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Egypt: Refugees enable psychological support in their own communities
Tuesday, July 31, 2012
The various conflicts in East Africa and the Middle East continue to lead to a massive influx of refugees. By January 2012, over 44,000 people had found refuge in Egypt, in particular in Cairo.
These displaced persons mainly come from Sudan, Iraq, Eritrea, Somalia and Ethiopia. The great majority, including the children, had suffered problematic experiences in their home countries (bombing, violent loss of family members, destruction of their homes, amongst other things). They are therefore more inclined to develop mental pathologies which can lead to suicide or insanity. Already weakened by the conflicts, the refugees now come up against cultural and language barriers, in a country going through political change and in a difficult economic context.
In spite of a refugee status and the language and cultural limitations, in 2009 Terre des hommes (Tdh) set up a training project for the refugees themselves to bring solutions to their compatriots’ psychological distress. The aim is also to establish a network of all the refugee communities in Cairo, in collaboration with NGO partners, the HCR (United Nations High Commission for Refugees), hospitals, government services and community groupings, to identify people suffering from mental trouble better, and so to look after them better. This project anticipates helping some 10,000 people, through various measures.
Apart from the training of social workers, Tdh also takes care of the good coordination of activities organised in refugee communities by the social workers, at an administrative and financial level.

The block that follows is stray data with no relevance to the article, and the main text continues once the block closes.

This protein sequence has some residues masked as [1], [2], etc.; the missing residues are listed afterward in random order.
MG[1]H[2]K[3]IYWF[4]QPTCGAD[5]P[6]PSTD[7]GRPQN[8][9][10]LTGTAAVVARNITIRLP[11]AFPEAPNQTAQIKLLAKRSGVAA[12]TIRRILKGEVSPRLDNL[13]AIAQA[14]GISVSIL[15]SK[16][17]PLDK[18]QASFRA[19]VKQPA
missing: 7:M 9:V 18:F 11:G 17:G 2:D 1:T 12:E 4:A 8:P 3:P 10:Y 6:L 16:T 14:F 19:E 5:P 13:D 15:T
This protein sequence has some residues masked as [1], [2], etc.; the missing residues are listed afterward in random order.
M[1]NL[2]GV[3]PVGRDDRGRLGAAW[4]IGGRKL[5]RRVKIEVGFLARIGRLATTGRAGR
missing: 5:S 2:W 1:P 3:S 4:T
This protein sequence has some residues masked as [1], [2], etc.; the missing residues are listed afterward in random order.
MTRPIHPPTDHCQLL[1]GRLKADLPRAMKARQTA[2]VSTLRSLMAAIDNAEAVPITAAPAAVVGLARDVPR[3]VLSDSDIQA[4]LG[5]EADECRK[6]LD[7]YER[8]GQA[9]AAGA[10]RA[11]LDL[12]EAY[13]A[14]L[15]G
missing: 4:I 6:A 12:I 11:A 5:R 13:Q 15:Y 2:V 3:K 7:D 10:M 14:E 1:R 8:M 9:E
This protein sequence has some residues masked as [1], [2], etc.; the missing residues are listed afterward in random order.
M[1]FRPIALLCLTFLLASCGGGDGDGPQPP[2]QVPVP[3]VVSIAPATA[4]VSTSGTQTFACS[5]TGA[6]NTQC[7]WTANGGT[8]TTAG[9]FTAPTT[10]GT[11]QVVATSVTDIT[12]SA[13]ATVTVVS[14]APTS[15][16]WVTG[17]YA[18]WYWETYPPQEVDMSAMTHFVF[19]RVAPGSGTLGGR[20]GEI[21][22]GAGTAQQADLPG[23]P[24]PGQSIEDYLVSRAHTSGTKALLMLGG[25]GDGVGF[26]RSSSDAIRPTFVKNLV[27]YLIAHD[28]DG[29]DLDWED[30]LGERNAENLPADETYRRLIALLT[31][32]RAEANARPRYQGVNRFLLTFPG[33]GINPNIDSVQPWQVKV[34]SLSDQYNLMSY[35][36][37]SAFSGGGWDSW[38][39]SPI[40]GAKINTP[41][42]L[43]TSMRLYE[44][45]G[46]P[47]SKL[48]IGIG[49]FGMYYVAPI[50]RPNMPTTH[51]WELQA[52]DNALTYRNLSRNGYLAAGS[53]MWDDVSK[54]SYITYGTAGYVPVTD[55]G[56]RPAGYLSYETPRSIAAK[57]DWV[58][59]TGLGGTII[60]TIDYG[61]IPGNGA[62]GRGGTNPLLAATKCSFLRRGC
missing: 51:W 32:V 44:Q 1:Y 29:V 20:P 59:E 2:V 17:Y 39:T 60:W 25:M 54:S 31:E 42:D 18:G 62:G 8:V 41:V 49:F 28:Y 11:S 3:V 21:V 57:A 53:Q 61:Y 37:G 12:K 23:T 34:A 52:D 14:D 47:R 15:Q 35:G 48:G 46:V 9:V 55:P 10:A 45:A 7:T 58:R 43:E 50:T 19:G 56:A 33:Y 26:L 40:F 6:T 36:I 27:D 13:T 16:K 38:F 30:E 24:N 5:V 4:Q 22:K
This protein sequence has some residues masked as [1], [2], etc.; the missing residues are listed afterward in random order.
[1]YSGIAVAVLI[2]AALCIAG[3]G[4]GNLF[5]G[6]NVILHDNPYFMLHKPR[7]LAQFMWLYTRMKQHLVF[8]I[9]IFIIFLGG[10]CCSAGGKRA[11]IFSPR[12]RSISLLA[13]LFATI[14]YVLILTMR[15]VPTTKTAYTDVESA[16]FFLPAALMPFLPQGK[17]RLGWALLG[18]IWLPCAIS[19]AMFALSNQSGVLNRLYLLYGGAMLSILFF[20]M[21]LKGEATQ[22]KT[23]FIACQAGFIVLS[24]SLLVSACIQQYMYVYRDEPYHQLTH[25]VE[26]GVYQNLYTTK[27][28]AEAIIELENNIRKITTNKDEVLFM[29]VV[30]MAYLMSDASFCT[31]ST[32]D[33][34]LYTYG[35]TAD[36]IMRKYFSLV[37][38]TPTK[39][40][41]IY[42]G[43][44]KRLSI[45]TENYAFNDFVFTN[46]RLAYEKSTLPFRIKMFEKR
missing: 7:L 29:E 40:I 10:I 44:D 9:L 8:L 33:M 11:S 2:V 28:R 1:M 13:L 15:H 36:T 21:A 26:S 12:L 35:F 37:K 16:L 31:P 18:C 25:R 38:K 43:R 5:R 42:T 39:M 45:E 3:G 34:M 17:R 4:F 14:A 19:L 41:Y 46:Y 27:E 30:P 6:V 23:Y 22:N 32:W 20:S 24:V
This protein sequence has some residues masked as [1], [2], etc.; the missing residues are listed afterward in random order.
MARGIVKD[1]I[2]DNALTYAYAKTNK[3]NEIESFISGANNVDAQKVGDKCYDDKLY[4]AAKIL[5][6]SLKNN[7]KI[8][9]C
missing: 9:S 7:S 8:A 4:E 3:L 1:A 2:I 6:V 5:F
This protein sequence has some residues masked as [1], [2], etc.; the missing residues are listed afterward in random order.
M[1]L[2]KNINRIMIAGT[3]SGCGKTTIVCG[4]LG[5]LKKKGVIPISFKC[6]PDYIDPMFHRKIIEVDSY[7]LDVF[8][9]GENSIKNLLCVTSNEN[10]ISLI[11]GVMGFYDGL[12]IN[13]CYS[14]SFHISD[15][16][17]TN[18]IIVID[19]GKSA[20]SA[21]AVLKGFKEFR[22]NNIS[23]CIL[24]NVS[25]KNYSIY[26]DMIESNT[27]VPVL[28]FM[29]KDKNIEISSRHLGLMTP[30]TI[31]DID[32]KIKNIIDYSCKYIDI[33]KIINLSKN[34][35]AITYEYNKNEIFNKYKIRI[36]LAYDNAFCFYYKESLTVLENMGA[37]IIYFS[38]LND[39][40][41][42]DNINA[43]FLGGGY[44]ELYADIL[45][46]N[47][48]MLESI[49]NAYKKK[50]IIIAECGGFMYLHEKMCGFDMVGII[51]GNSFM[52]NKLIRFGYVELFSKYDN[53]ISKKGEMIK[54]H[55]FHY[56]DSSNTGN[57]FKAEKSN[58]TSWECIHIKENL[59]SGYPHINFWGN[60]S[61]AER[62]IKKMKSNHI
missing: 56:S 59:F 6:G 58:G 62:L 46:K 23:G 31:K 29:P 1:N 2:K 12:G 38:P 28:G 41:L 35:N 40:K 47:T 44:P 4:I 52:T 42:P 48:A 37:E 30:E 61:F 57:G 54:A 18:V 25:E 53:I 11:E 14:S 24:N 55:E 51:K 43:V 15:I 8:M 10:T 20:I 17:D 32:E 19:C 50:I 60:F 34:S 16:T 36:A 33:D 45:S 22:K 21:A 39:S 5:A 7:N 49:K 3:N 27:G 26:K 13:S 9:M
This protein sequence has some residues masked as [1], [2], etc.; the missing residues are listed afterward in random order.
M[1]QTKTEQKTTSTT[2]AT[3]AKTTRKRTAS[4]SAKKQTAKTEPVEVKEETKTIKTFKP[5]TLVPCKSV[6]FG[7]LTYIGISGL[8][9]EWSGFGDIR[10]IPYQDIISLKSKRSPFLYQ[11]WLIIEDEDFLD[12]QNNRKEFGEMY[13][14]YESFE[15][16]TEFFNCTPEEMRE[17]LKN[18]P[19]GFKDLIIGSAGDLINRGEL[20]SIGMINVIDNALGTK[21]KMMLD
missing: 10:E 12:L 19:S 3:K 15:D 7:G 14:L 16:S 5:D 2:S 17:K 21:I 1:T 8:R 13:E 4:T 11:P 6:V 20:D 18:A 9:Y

The strength of a network
Setting up a network of partners responds not only to the need for improved understanding of psychological and social needs, but also to the problems and resources of the groups within the refugee communities. Information collected in the field is gathered at the HCR. Twice a year, conclusions and observations are then communicated at a meeting between the HCR and all the psychosocial workers, who can in this way watch over the identification of problems emerging in their communities, and bring rapid and appropriate solutions for them.
Involving the communities
Integrating the communities into the project enables them to get a sense of responsibility and to become involved in the questions relating to their wellbeing. Hundreds of participants in groups discuss subjects defined by the needs of their community, such as the mediation of conflicts or life after the revolution. In addition, a base of 20 trained volunteers offer assistance to psychosocial workers, for example, by taking a beneficiary to the doctor’s.
Psychological and social support is an essential component of the project for the prevention of behavioural problems in children. For this reason, activities are organised daily for children living in the camps. They can draw pictures, or paint and sculpt, under the supervision of art assistants, but they can also benefit from sports clubs to organise football or basketball matches with sports trainers. More than 300 youngsters every month take part in the various art and sports workshops.
About the training courses
The American University in Cairo makes classrooms available, free of charge, for training courses for the refugees. Tdh gives the courses in its position of expert in community management in the domain of psychological and social support and of protection. The first level of the training course is rewarded by a diploma, corresponding to 350 hours of training and supervision. At this stage, the students are already able to bring assistance to the mental health of the community, in its own language and with respect to its culture. If wished, they can then deepen their knowledge at a second level of the course. 24 psychosocial workers were thus trained in the first term of 2012 and have already intervened in 500 cases, helping over 800 beneficiaries.
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